In an interview with DX Journal at CIX 2018, Canada’s Minister of Innovation, Science and Economic Development, Navdeep Bains, gave his perspective on the continuing efforts of the Government of Canada to support innovation across the country.
Navdeep Bains on how Canada is driving innovation
“The government really understands that we have a very special moment, that Canada is looked at as a leader when it comes to innovation,” Bains said. “Part of that success is attributed to the fact that we’re investing in people. We’re really focussed on not only developing incredible Canadian talent, but how we have access to global talent as well.”
That special moment is not only helping promote successful Canadian startups and businesses – it’s also encouraging technology companies such as Amazon and Salesforce to increase their footprint north of the U.S. border.
Canada is also getting recognition for its innovation and technology ecosystem, as evidenced by the recent announcement that Montreal will host an upcoming G7 conference on AI technology, as part of the larger Neural Information Processing Systems (NIPS) conference. The event is the largest congregation around AI and machine learning in the world.
Navdeep Bains on private and public sectors driving innovation
Bains said the focus for him and the federal government is placing a priority on people, with specific attention to diversity.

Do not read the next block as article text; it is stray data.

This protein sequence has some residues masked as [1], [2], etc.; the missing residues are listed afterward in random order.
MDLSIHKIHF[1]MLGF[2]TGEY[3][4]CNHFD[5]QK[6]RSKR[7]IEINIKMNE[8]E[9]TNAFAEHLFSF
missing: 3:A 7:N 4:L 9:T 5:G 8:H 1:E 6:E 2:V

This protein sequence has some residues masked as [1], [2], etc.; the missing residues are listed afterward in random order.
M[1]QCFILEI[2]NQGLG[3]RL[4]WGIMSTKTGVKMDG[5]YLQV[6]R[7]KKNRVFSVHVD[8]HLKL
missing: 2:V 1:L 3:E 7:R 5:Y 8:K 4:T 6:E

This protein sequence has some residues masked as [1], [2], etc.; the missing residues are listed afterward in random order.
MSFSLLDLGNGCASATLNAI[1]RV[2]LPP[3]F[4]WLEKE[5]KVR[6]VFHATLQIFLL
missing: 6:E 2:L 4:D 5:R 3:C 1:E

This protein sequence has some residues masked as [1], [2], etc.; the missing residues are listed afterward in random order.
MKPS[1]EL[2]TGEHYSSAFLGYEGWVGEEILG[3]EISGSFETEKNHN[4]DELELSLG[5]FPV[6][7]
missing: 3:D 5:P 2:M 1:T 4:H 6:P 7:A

“We’re making investments in education – in lifelong learning through coding, and really leveraging immigration,” Bains said. “It’s about tech adoption. It’s about commercialization. As we invest in talent, we’re also very focused on making sure that companies have the ability to scale up.”
In order to support scaleups, Bains said the government is focused on providing access to the best technology and enabling commercialization and speed-to-market.
“That’s really the focal point,” said Bains. “How can we help companies deal with talent and people? How can we reskill and upskill Canadians? And how can really help the technology aspect? This combined with a culture of collaboration where everyone is working together is making Canada an innovation leader.”
Canadian startups and technology companies are a focal point for the Canadian’s government’s innovation approach. The federal government recently made a $25-million investment into the Creative Destruction Lab, founded at the University of Toronto, which it hopes will create as many as 22,000 jobs as well as help accelerate and support startups and AI-based companies.
Navdeep Bains on setting up long-term winning conditions for tech and innovation
Bains stressed that talent is key to future development in Canada, and cited the federal government’s recent budget as proof that the country’s resources are being directed toward the education and collaboration.
According to Bains, the government’s focus on people will have lasting importance.
“I really think that’s a key turning point for us to demonstrate success for decades to come,” he said.